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corresponding

[kawr-uh-spon-ding, kor-]
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adjective
  1. identical in all essentials or respects: corresponding fingerprints.
  2. similar in position, purpose, form, etc.: corresponding officials in two states.
  3. associated in a working or other relationship: a bolt and its corresponding nut.
  4. dealing with correspondence: a corresponding secretary.
  5. employing the mails as a means of association: a corresponding member of a club.
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Origin of corresponding

First recorded in 1570–80; correspond + -ing2
Related formscor·re·spond·ing·ly, adverbnon·cor·res·pond·ing, adjective, nounnon·cor·res·pond·ing·ly, adverbun·cor·re·spond·ing, adjectiveun·cor·re·spond·ing·ly, adverb

correspond

[kawr-uh-spond, kor-]
verb (used without object)
  1. to be in agreement or conformity (often followed by with or to): His actions do not correspond with his words.
  2. to be similar or analogous; be equivalent in function, position, amount, etc. (usually followed by to): The U.S. Congress corresponds to the British Parliament.
  3. to communicate by exchange of letters.
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Origin of correspond

1520–30; < (< Middle French) Medieval Latin corrēspondēre. See cor-, respond
Related formscor·re·spond·ing·ly, adverbpre·cor·re·spond, verb (used without object)

Synonyms for correspond

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Synonym study

1. Correspond, agree, accord imply comparing persons or things and finding that they harmonize. Correspond suggests having an obvious similarity, though not agreeing in every detail: Part of this report corresponds with the facts. Agree implies having or arriving at a condition in which no essential difference of opinion or detail is evident: All the reports agree. Accord emphasizes agreeing exactly, both in fact and in point of view: This report accords with the other.
Dictionary.com Unabridged Based on the Random House Unabridged Dictionary, © Random House, Inc. 2018


Examples from the Web for corresponding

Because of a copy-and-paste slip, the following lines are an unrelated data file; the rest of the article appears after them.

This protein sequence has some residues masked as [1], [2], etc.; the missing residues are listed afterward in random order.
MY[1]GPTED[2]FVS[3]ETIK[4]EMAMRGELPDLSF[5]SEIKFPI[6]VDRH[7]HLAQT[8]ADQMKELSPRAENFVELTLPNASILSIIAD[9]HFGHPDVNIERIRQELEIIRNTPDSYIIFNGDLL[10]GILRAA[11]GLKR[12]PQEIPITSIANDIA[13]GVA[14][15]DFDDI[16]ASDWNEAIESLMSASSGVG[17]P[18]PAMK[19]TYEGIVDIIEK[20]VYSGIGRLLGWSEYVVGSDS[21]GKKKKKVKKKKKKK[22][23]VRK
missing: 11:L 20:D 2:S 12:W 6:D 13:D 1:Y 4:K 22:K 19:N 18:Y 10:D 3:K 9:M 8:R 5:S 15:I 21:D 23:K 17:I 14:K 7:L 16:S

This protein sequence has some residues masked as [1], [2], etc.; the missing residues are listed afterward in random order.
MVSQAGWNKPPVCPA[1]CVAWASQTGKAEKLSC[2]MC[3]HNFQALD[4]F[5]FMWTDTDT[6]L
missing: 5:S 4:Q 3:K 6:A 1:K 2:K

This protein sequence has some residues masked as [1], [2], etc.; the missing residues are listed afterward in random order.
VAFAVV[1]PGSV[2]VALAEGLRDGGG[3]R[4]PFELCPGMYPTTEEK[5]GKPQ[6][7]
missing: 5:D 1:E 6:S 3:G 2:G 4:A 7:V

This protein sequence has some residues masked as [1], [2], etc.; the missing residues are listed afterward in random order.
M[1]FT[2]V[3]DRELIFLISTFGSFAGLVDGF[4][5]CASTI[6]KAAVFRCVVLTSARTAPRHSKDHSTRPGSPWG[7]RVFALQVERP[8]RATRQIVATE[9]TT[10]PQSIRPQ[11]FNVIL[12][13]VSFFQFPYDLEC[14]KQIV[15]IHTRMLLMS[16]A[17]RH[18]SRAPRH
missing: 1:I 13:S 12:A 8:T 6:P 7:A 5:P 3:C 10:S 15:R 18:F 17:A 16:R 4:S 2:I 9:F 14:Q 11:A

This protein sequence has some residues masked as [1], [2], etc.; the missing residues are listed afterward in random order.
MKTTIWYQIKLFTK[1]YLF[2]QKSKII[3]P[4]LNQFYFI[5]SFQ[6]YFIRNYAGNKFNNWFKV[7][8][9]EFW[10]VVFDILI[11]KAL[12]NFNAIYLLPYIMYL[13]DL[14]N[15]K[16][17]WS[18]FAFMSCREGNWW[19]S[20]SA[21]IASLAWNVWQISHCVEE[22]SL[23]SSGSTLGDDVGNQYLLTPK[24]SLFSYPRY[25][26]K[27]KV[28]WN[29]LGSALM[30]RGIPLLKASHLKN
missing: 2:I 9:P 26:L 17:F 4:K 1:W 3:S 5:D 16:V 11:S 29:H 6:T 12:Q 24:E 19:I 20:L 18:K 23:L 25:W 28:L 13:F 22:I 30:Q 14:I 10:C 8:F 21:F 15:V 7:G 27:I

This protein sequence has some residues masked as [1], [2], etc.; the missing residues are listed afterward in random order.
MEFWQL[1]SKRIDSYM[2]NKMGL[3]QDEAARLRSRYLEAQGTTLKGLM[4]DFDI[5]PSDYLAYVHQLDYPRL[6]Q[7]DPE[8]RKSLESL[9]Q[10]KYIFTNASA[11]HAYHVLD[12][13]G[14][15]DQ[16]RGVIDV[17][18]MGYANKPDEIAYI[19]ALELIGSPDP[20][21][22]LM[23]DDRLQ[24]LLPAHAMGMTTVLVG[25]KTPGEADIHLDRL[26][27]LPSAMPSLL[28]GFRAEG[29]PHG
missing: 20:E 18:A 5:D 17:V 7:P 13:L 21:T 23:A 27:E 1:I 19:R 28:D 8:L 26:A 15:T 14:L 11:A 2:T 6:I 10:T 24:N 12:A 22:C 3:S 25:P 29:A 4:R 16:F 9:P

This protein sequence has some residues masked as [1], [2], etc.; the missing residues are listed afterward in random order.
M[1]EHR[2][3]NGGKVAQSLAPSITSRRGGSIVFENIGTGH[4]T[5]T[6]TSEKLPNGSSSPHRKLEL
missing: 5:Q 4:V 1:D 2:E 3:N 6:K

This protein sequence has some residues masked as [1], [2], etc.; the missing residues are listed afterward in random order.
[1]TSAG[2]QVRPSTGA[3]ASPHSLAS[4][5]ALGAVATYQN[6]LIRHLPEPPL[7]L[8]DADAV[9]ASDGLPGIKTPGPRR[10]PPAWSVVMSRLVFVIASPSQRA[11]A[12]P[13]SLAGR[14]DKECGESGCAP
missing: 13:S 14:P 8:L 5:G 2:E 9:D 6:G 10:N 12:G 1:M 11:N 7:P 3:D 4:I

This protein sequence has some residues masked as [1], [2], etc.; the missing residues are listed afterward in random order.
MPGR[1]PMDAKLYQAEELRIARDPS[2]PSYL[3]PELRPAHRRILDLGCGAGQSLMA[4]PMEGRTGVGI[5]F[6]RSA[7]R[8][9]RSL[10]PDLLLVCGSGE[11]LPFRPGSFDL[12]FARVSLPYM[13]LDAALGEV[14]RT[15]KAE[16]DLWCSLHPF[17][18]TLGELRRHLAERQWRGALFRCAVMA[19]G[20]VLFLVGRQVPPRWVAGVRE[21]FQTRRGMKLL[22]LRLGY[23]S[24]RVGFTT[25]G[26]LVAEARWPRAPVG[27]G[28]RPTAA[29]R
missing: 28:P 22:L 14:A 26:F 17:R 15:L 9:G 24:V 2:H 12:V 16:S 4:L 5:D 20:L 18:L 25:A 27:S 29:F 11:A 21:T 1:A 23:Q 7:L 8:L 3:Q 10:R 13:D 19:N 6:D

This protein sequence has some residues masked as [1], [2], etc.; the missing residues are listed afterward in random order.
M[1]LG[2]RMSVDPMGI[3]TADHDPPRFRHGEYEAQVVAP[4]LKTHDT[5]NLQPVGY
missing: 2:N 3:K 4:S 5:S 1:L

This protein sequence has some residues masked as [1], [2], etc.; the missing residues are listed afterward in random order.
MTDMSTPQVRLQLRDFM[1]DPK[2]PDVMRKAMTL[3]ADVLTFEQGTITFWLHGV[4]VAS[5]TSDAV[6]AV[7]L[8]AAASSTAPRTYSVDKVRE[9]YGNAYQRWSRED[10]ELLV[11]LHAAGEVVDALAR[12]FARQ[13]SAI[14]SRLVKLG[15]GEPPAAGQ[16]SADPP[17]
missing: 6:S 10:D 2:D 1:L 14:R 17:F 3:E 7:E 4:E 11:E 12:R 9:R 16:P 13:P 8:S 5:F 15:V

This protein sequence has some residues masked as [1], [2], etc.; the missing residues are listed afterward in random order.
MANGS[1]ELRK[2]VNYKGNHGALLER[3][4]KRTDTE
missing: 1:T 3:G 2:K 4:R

Contemporary Examples of corresponding

Historical Examples of corresponding

  • Deigma—A place in the Piræus, corresponding to the modern Exchange.

    Philothea

    Lydia Maria Child

  • A long vault, corresponding to the gallery above, led to these cellars.

    Weighed and Wanting

    George MacDonald

  • Will you not, in this case, be prevented from corresponding either with Miss Howe, or with me?

    Clarissa, Volume 3 (of 9)

    Samuel Richardson

  • Every advance on his part was accompanied by a corresponding retreat on her part.

    White Fang

    Jack London

  • In its brain are produced two associated series of corresponding engrams.


British Dictionary definitions for corresponding

correspond

verb (intr)
  1. (usually foll by with or to) to conform, be in agreement, or be consistent or compatible (with); tally (with)
  2. (usually foll by to) to be similar or analogous in character or function
  3. (usually foll by with) to communicate by letter
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Derived Formscorrespondingly, adverb

Word Origin for correspond

C16: from Medieval Latin corrēspondēre, from Latin respondēre to respond
Collins English Dictionary - Complete & Unabridged 2012 Digital Edition © William Collins Sons & Co. Ltd. 1979, 1986 © HarperCollins Publishers 1998, 2000, 2003, 2005, 2006, 2007, 2009, 2012

Word Origin and History for corresponding

adj.

1570s, past participle adjective from correspond. Not common until 19c., when it took on the adjectival function of correspondent. Related: Correspondingly (1836).

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correspond

v.

1520s, "to be in agreement, to be in harmony with," from Middle French correspondre (14c.) or directly from Medieval Latin correspondere, from cor- (see com-) "together, with each other" + respondere "to answer" (see respond).

Originally in Medieval Latin of two things in mutual action, but by later Medieval Latin it could be used of one thing only. In English, sense of "to be similar" (to) is from 1640s; that of "to hold communication with" is from c.1600; specifically "to communicate by means of letters" from 1640s (in mid-18c. it also could mean "have sex"). Related: Corresponded; corresponding.

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Online Etymology Dictionary, © 2010 Douglas Harper